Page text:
University of Sheffield’s Advanced Manufacturing Research Centre (AMRC) using Robotmaster to help students’ racing team
The students from the University of Sheffield's Department of Mechanical Engineering make up the Sheffield Formula Racing (SFR) team, who are entering this year's car - the SFR6, into the annual Institute of Mechanical Engineers' (IMechE) Formula Student competition.
The University of Sheffield Advanced Manufacturing Research Centre (AMRC) with Boeing lent a hand to 35 students designing and manufacturing a single seat-racing car capable of accelerating from 0-60 mph in under five seconds.
The students from the University of Sheffield's Department of Mechanical Engineering make up the Sheffield Formula Racing (SFR) team, who are entering this year's car - the SFR6, into the annual Institute of Mechanical Engineers' (IMechE) Formula Student competition. The annual motorsport competition is backed by industry and aims to inspire and develop young engineers from around the world.
SFR6 was launched at the AMRC's Design Prototyping and Testing Centre after members of the AMRC's Integrated Manufacturing Group (IMG) volunteered their time outside of normal working hours to help advise SFR on new methods of design and manufacture.
Team Principal, Thomas Bloomfield told delegates at the launch he felt the car had come on in leaps and bounds during his four years with the team.
Thomas said: "Entering Formula Student is the opportunity to develop our real-world skills and employability, gaining hands on experience so we can prove we are industry-ready students."
"This year we wanted to reduce the weight and bulk of the car whilst increasing its strength. It was an ideal opportunity to showcase the new technologies being developed by the AMRC."
"We have printed 17 components in titanium and polymers using additive manufacturing and for the first time we used robotic machining to mill down tooling blocks to create body panel moulds for composite materials to be laid up in."
IMG Project Manager, Chris Greaves said: "We were able to assist the team by using robotic machining techniques we have developed to produce five body panel moulds for the car. Three were produced using our ABB robotic machining cell, which was programed using Robotmaster and Mastercam, and two on our Mazak VTC800/30SR machining centre."
"It also gave our apprentices based at the AMRC Training Centre the opportunity to carry out some basic machining tasks for the team, giving them hands on experience with producing real components."
The launch at the AMRC was an opportunity for the students to strengthen links between industry and academia; showcasing what they had achieved together with the University, the AMRC and their team sponsors, high profile engineering companies such as Meggitt and Unipart.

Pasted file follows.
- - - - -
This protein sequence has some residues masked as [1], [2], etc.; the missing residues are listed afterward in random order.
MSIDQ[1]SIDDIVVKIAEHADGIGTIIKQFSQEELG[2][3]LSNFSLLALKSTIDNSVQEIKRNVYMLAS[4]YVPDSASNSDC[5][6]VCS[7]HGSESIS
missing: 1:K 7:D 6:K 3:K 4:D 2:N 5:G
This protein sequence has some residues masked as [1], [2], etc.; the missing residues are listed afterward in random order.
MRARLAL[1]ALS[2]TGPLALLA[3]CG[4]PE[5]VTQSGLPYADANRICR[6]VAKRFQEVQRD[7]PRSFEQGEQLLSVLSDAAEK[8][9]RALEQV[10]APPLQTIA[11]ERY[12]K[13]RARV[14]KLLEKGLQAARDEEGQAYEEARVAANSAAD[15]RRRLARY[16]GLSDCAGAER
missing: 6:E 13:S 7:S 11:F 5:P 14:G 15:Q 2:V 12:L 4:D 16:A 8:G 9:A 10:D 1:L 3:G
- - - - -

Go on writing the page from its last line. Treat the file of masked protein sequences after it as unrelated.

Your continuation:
The four-day Formula Student competition will take place at Silverstone Circuit between 9-12 July and 100 teams of students from all over the world will compete. The team are hoping for a top 20 finish which would see them rank amongst the UK top five teams.
About the Advanced Manufacturing Research Centre
The University of Sheffield Advanced Manufacturing Research Centre (AMRC) with Boeing is a world-class centre for advanced machining and materials research for aerospace and other high-value manufacturing sectors. It is a partnership between industry and academia, which has become a model for research centres worldwide.
Researchers work with individual companies on specific projects, and collaborate on generic projects for the benefit of all members. Over 70 companies have signed up as members of the AMRC with Boeing, and the centre has worked with many hundreds of other companies on specific projects.
The AMRC with Boeing is part of the High Value Manufacturing Catapult, a consortium of seven manufacturing and process research centres backed by UK government. Founded in 2001, the AMRC with Boeing is now just part of the University of Sheffield AMRC, a cluster of industry-focused manufacturing R&D centres and supporting facilities including the Nuclear AMRC and new AMRC Training Centre.
The AMRC is supported by the European Regional Development Fund.
For more information on the AMRC, please visit: http://www.amrc.co.uk/
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